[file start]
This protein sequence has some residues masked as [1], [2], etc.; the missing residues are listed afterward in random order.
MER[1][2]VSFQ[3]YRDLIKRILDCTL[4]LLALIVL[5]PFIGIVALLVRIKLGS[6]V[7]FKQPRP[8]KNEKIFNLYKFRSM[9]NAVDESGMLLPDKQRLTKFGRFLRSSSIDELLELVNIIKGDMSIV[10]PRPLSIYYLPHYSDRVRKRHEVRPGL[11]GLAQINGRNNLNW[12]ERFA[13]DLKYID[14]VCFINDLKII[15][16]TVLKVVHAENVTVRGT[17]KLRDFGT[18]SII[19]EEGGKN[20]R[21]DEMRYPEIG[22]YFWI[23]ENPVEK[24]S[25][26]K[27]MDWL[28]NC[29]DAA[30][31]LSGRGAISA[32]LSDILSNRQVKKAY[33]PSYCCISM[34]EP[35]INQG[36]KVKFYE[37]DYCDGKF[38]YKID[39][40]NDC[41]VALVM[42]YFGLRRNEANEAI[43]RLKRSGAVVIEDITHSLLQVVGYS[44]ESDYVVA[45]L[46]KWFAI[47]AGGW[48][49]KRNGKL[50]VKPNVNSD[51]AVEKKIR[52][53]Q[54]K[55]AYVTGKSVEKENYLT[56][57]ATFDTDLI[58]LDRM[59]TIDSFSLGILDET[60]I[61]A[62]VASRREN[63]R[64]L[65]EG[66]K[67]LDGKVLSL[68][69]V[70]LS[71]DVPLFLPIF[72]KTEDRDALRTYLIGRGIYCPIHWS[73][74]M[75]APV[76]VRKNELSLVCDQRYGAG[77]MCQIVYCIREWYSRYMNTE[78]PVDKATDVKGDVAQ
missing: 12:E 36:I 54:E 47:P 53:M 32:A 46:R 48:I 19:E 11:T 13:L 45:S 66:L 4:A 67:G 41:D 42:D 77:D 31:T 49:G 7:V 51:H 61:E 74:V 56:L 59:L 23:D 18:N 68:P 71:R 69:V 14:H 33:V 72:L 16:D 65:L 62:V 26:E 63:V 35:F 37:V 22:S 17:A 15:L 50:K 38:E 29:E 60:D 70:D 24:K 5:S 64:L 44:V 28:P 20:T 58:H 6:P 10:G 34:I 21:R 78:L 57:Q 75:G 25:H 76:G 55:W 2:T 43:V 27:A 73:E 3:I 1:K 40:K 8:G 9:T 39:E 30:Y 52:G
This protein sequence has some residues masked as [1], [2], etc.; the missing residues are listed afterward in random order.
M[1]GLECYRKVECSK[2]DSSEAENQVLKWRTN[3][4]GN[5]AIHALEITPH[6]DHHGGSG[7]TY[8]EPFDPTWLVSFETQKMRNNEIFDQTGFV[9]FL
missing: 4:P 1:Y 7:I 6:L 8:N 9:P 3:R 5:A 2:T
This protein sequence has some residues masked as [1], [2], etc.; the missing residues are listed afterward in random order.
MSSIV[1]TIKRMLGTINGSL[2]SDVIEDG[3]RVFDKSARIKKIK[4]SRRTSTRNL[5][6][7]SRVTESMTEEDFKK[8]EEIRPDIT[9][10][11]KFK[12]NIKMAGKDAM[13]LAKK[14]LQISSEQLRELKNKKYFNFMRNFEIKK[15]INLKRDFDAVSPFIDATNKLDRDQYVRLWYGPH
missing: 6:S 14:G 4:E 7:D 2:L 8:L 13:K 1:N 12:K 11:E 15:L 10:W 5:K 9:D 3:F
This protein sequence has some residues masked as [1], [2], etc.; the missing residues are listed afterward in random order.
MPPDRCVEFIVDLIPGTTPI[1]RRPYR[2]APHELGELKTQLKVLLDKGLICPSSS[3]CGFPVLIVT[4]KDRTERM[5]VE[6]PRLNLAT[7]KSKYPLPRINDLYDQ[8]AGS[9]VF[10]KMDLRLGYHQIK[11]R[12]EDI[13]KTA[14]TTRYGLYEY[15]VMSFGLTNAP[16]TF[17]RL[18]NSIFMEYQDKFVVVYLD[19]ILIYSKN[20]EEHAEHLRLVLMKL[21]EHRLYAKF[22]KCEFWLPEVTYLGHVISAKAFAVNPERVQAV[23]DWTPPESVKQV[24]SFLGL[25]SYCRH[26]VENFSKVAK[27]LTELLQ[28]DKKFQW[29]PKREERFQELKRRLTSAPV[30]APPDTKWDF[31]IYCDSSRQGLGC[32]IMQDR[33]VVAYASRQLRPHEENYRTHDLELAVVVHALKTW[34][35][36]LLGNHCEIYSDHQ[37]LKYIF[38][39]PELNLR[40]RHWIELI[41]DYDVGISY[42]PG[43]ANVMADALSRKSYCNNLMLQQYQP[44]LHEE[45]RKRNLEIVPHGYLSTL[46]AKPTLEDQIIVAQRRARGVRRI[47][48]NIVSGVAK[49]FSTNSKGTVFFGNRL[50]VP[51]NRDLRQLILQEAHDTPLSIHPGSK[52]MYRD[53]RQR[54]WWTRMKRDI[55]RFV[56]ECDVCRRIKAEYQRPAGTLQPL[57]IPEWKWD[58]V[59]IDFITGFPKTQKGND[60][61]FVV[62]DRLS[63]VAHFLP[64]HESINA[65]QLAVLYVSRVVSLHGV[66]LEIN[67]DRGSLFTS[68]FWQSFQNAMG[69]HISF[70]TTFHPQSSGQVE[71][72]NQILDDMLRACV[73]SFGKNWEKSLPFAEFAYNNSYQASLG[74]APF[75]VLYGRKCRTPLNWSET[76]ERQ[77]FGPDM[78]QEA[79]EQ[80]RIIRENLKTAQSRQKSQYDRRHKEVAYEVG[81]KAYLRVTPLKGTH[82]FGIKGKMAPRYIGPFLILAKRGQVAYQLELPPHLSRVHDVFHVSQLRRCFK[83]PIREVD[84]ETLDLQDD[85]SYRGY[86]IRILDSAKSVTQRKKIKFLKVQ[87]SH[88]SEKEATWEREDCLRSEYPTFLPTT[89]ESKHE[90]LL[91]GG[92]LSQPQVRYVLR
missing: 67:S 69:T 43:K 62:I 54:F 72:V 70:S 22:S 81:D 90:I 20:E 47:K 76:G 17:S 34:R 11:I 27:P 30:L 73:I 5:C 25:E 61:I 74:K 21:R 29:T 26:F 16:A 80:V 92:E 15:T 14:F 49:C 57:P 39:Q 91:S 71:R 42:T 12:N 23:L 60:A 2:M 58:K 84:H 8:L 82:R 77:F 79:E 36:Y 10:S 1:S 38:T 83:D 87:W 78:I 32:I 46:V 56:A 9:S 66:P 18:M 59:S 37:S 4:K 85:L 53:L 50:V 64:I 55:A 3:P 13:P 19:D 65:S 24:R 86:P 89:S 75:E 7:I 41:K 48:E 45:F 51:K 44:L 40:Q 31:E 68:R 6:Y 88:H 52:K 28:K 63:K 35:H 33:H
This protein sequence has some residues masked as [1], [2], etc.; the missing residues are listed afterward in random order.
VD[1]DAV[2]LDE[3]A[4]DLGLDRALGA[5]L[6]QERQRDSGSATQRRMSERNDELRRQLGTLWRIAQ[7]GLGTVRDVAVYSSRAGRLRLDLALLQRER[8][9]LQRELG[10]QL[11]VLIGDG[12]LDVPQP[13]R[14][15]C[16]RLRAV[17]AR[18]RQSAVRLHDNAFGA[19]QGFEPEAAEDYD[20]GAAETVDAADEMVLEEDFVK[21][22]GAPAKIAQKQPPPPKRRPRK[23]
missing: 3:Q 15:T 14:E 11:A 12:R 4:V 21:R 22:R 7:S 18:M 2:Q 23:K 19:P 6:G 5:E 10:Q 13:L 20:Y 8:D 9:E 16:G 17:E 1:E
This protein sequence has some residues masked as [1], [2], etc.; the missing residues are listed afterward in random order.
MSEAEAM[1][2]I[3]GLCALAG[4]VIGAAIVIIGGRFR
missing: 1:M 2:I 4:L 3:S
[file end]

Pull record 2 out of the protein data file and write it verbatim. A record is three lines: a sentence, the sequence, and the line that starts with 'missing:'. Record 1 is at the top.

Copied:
This protein sequence has some residues masked as [1], [2], etc.; the missing residues are listed afterward in random order.
M[1]GLECYRKVECSK[2]DSSEAENQVLKWRTN[3][4]GN[5]AIHALEITPH[6]DHHGGSG[7]TY[8]EPFDPTWLVSFETQKMRNNEIFDQTGFV[9]FL
missing: 4:P 1:Y 7:I 6:L 8:N 9:P 3:R 5:A 2:T